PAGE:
On Friday, July 19, Kathleen Martinez, the U.S. Assistant Secretary for Disability Employment Policy, came from Washington, D.C. to visit with staff and students at Perkins School for the Blind in Watertown, Massachusetts.
Perkins President Steven Rothstein introduced her: "President Obama has a cabinet secretary to advise him on labor issues. When the U.S. Secretary of Labor wants advice about disability policy, he goes to his Assistant Secretary for Disability Employment Policy, Kathy Martinez. We all know the challenges that society faces around people with disabilities getting jobs. She's right there influencing the policy. She's right there personally, too, because she is blind."
Martinez used humor to make her points, relating funny stories from her early days in school and work. She then asked students to name individuals who made a difference in their lives or inspired them to excel, and then shared an audio described public service announcement video in which people with disabilities who have excelled describe their mentors. It is part of "What can you do?" The national campaign aims to heighten employers' expectations of people with disabilities. "At work," Martinez said, "it's what you can do that matters."
Technology provides the tools to connect people who are blind to professional, social and cultural resources as never before. High-tech devices are common to all. Even braille is available via any number of electronic modes. The language skills inherent in braille literacy are indispensable in the workplace and Martinez encouraged students to embrace braille as she waived her hard-copy embossed notes. She also outlined a wide range of ODEP programs designed to jump start transition from school to work for job-ready young adults with disabilities.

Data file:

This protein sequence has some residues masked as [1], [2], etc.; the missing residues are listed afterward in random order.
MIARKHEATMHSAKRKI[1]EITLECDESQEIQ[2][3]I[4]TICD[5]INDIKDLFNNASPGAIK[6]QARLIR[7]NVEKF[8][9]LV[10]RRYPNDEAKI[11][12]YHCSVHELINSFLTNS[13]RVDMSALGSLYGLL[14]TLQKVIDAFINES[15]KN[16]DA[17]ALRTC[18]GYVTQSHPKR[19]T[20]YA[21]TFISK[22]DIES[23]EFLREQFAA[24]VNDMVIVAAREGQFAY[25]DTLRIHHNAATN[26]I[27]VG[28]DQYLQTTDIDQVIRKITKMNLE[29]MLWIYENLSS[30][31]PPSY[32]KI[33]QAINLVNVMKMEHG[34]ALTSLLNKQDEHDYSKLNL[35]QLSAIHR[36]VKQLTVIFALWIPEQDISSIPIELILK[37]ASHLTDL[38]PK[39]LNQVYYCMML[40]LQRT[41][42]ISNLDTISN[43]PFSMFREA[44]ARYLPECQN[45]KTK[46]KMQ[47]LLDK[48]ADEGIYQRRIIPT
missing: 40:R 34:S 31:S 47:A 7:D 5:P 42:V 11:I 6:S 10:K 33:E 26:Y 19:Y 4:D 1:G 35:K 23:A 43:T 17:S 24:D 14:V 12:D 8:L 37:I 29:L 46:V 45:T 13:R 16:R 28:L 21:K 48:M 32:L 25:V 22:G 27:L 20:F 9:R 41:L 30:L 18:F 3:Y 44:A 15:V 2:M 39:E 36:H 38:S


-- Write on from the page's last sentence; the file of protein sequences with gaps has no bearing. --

Putting young people with disabilities into the work force drives Martinez. "In order to make significant progress, young people with disabilities—like you—must have the opportunity to learn through first-hand experience. The important role employers play in the community is critical. On-the-job training and experience, mentoring, summer jobs and career development are vital to young people with disabilities in gaining independence." After the presentation, Martinez toured Perkins independent living apartments and discussed with Dorinda Rife, Superintendent of Education Programs how apartment living in tandem with jobs at local employers can give older students the dual experience of working and coming home to manage adult life.